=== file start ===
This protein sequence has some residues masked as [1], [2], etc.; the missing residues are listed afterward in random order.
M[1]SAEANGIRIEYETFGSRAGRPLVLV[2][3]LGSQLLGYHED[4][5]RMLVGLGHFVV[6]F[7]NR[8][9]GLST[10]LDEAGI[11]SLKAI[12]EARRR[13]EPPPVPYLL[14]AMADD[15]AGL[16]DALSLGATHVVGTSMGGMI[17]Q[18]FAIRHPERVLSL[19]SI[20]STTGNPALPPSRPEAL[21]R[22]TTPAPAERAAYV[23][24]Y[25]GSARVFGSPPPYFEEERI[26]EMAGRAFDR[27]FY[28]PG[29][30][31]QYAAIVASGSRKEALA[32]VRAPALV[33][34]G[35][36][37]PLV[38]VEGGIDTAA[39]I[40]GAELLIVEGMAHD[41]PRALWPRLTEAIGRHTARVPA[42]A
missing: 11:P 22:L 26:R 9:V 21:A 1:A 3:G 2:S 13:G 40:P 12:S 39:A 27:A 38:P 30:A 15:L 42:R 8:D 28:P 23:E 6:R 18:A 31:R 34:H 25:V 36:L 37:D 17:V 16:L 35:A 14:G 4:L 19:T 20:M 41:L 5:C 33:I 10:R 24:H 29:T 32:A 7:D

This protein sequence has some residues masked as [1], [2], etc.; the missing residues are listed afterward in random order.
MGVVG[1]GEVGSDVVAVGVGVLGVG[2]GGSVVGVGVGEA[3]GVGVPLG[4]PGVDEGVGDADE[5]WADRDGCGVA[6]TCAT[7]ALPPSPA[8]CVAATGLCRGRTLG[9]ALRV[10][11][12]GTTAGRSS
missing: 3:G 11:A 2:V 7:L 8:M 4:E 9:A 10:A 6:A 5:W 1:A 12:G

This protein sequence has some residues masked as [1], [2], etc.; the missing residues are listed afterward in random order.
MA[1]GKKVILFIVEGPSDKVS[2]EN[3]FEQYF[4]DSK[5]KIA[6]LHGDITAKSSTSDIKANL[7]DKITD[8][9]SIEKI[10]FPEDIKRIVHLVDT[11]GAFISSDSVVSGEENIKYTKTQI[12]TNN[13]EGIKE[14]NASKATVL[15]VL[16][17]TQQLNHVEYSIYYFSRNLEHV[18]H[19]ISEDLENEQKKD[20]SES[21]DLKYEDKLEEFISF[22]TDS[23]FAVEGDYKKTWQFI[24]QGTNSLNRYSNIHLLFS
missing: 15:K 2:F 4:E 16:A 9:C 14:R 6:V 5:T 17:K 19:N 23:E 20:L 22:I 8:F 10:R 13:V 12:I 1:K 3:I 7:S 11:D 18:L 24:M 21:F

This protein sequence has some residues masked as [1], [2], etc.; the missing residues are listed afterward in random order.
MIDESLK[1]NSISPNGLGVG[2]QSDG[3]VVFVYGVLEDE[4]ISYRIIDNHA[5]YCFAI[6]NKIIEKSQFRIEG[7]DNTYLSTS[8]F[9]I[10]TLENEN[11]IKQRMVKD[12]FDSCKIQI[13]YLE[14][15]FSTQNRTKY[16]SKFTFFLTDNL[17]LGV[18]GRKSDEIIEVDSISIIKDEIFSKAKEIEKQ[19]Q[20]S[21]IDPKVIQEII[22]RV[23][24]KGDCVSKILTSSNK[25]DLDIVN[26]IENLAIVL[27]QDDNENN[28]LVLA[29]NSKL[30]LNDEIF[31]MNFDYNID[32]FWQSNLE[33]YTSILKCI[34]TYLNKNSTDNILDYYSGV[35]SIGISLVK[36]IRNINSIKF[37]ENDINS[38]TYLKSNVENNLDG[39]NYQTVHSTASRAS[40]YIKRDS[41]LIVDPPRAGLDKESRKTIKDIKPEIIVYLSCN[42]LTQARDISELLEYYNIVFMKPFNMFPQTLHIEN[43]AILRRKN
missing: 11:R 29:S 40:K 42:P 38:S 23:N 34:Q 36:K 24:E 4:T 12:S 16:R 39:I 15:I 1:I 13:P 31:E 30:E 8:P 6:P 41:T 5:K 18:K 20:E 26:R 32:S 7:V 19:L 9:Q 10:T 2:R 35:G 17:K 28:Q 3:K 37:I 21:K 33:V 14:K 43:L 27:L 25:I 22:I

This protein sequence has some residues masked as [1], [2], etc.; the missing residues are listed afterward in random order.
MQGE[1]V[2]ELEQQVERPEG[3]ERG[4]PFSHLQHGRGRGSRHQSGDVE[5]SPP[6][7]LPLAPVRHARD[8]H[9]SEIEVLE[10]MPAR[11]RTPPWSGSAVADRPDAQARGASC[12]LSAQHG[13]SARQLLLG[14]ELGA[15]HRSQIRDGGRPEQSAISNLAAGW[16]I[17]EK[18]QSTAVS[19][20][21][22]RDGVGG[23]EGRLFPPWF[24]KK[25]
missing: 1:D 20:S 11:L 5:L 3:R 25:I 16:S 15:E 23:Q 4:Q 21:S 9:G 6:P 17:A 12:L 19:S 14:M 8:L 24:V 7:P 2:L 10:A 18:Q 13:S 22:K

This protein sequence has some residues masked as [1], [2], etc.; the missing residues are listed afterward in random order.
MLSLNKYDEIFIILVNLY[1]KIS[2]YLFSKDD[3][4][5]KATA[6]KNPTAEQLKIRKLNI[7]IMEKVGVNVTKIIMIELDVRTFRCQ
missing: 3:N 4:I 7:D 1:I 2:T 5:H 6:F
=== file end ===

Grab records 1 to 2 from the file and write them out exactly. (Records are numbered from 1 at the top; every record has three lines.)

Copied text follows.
This protein sequence has some residues masked as [1], [2], etc.; the missing residues are listed afterward in random order.
M[1]SAEANGIRIEYETFGSRAGRPLVLV[2][3]LGSQLLGYHED[4][5]RMLVGLGHFVV[6]F[7]NR[8][9]GLST[10]LDEAGI[11]SLKAI[12]EARRR[13]EPPPVPYLL[14]AMADD[15]AGL[16]DALSLGATHVVGTSMGGMI[17]Q[18]FAIRHPERVLSL[19]SI[20]STTGNPALPPSRPEAL[21]R[22]TTPAPAERAAYV[23][24]Y[25]GSARVFGSPPPYFEEERI[26]EMAGRAFDR[27]FY[28]PG[29][30][31]QYAAIVASGSRKEALA[32]VRAPALV[33][34]G[35][36][37]PLV[38]VEGGIDTAA[39]I[40]GAELLIVEGMAHD[41]PRALWPRLTEAIGRHTARVPA[42]A
missing: 11:P 22:L 26:R 9:V 21:A 1:A 3:G 2:S 13:G 40:P 12:S 39:A 27:A 38:P 30:A 15:L 42:R 8:D 28:P 23:E 6:R 18:A 31:R 34:H 25:V 36:L 37:D 17:V 16:L 35:A 14:G 4:L 19:T 20:M 41:L 5:C 33:I 10:R 24:H 29:T 32:A 7:D

This protein sequence has some residues masked as [1], [2], etc.; the missing residues are listed afterward in random order.
MGVVG[1]GEVGSDVVAVGVGVLGVG[2]GGSVVGVGVGEA[3]GVGVPLG[4]PGVDEGVGDADE[5]WADRDGCGVA[6]TCAT[7]ALPPSPA[8]CVAATGLCRGRTLG[9]ALRV[10][11][12]GTTAGRSS
missing: 3:G 11:A 2:V 7:L 8:M 4:E 9:A 10:A 6:A 5:W 1:A 12:G